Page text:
All of this should be turned in on a CD or flashdrive (I may not be able to get them back to you, certainly not before the holiday).
All of this is due on the last day of class, December 1, 2016.
Paint a series of four (4) landscape studies of the view from your dorm room or apartment window. Each study should be 5” x 7”.
By paying particular attention to the landscape under different lighting situations, different times of day, and changing weather conditions we can learn to express the qualities of those conditions and show that color is a condition of light. The differences in lighting will result in distinct color schemes of your scene.
To make the initial painting come more easily, use adhesive tape to mask out a viewfinder on a windowpane in proportion to your 5” x 7” format. The viewfinder will frame the scene and reveal shapes in the visual field not only in relationship to each other but also in relationship to the boundary of the rectangle.
I suggest painting the large, major shapes first, covering the entire picture plane before adding any subsidiary tones.
These paintings can be loosely rendered or stylized if you prefer – remember this is more about capturing the colors than your painting skill. Try to render the colors as precisely as you see them. If colors are mixed and applied with care, the resulting picture can evoke the time of day or prevailing weather conditions.
Reading: Chapter Four, Psychological Effects of Color.
Part 1: Select a pair of verbal concepts that are either opposite or are in meaningful contrast with each other. For example: sullen/elated, emotional/rational, old/young. Using a passive format (e.g. a grid of dots on a background, a grid of squares, or any grid-based configuration) make two studies that are different only in their color. Try to make color analogues for each of your concepts, so that each verbal concept is represented in one of your two color schemes.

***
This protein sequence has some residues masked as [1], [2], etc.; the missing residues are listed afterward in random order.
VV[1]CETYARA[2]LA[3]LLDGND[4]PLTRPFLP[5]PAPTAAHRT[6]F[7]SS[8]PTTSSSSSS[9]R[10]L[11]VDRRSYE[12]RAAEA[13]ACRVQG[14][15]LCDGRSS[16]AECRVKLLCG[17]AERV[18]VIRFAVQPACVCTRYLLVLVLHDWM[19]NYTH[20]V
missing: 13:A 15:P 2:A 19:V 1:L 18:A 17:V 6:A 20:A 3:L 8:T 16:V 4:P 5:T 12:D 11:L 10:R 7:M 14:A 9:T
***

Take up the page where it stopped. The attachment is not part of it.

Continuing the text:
Part 2: Take the colors used in your passive color analogue studies and apply them to 2 identical self-portraits.
Each design should be 5”x7”. Mount all 4 designs together using professional presentation and craftsmanship skills.
You will choose a 10 letter word expressing aspects and contexts of that word in FIVE different color schemes.
Begin by selecting a word from the dictionary – your word must contain a minimum of 10 letters. After you select your word, do some research! What are the various definitions of your word? Find all of the text, imagery and resource material you can. More is more. Find things that are not directly related to the word but share some connection to the word. Explore many different sources (use actual books). Be resourceful, think about solutions beyond your first inclinations. Take some chances with your choices, and use your imagination! I want you to incorporate different images/words to draw different and subtle meanings to your image/word.
From your collected source material, develop a design which expresses something about your word. You may incorporate the actual word if you like, but it is not required.
During class you will develop your designs using multiple color schemes (listed below). Initial sketches and color scheme explorations may be done in any media (colored pencil, marker, crayon, digital) but the final product should be executed using acryla-gouache on Bristol board. The final pieces should be mounted on black illustration board in dimensions that best work with your pieces.
Sketch size: 4×6
Painted design minimum size: 5×7 each.
• split or double complementary
• triadic or quadratic harmony
Color: Chapter 9: Color Combinations and Interactions
Color Basics: p.70-77